Some individuals talk to the voices that they hear and become hostile and violent in voice tone and physical actions, sometimes becoming an extreme danger for people to be around. Although there is no current cure for schizophrenia, there are new and advanced ways of preventing the illness along with early detection that will prevent an individual from suffering and dealing with the severe side effects that come along with it. Many mental illnesses combined may cause schizophrenia, but there is one mental illness that many people have who do not even realize that they have and they rather call it an alternative way to live life. People who have the tendencies to do things repeatedly and obsessively in perhaps a "special" way have a serious condition called Obsessive Compulsive Disorder or commonly referred to simply as OCD. OCD affects 3. 3 billion people in America between the ages of 18 and 54 in a given year, which approximately converts to 2.
3 percent of the population. OCD is a disorder where a person who has a psychoneurotic disorder that is beset with obsessions or compulsions or both, and suffers extreme anxiety or depression through failure to think the obsessive thoughts or perform the compelling acts (Neufeld t 406). People with this disorder usually have the tendency to be extremely clean, or are extremely unorganized, collecting all and items. Hoarding is a common symptom of this illness, where individuals collect items and never eliminate them thinking that they will need them sometime in their life, and that a specific item may be the item that will save them in case of a hostage or some sort of tragic event in their life. Moreover, there are ways of treating this illness effectively with therapy and medication combined, but medication has the tendency to cause adverse side effects to the patient depending on the severity of the illness. If the patient has had the illness since childhood, then there is little help that can be provided that individual, however if the illness is fairly new (5 years old) the illness Can be effective and successful without any adverse side effects.
According to many sources, most mental illnesses are derived by past experiences that were traumatic and or extremely disturbing to that particular person, causing them to have a series of behaviors or disorders and obsessions causing mental illnesses to derive. As a matter of fact, 54 percent of mental illnesses are derived by either a disturbing or traumatic event in early childhood and can cause a person to become irritable making them obsessive over the condition in which they live their life or even obsessive over the people they encounter. Overall, all mental illnesses begin with somewhat unnoticeable symptoms that can be very crucial to the ailment of the illness at that time. Signs such as depressed mood, irritability, aggressiveness, constant fatigue, a total change in personality, and even a different perspective on life can be major keys to doors of mental illness, and together they all produce a severe danger to a person who experiences these symptoms of mental illness. Mental illness seems to be something that is not mentioned of very often and is something that more and more people are experiencing day after day, the longer people ignore this issue the worse the condition and cures for mental illness there will be. As many doctors try to find the cause of mental illness, there is something that can do to help find this cause...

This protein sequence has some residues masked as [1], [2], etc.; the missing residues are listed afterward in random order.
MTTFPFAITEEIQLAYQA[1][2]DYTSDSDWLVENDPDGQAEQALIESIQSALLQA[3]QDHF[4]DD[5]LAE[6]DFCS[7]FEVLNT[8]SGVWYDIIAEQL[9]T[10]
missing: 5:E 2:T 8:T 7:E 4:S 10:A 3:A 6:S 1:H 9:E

Maybe it is the amount of stress that the nation is under with war, the declining condition of the economy, and or maybe the media threatening the nation with constant fears of weapons of mass destruction that can be lowered. Or maybe it is the fact that our everyday lives are becoming more complicated with technology, which is supposed to help us. But how will we ever know if we do not look at this problem seriously and urgently? Works Cited " Discovery health. com." Mental Health. November 28, 2004. Discovery Communications Inc.
November 29, 2004. "CME." Mental Health Information and Statistics. December 9, 2003. U. S. Department of Health and Human Services.
November 29, 2004. "AYN Health Centre." Mental Health. Health Canada. November 30, 2004.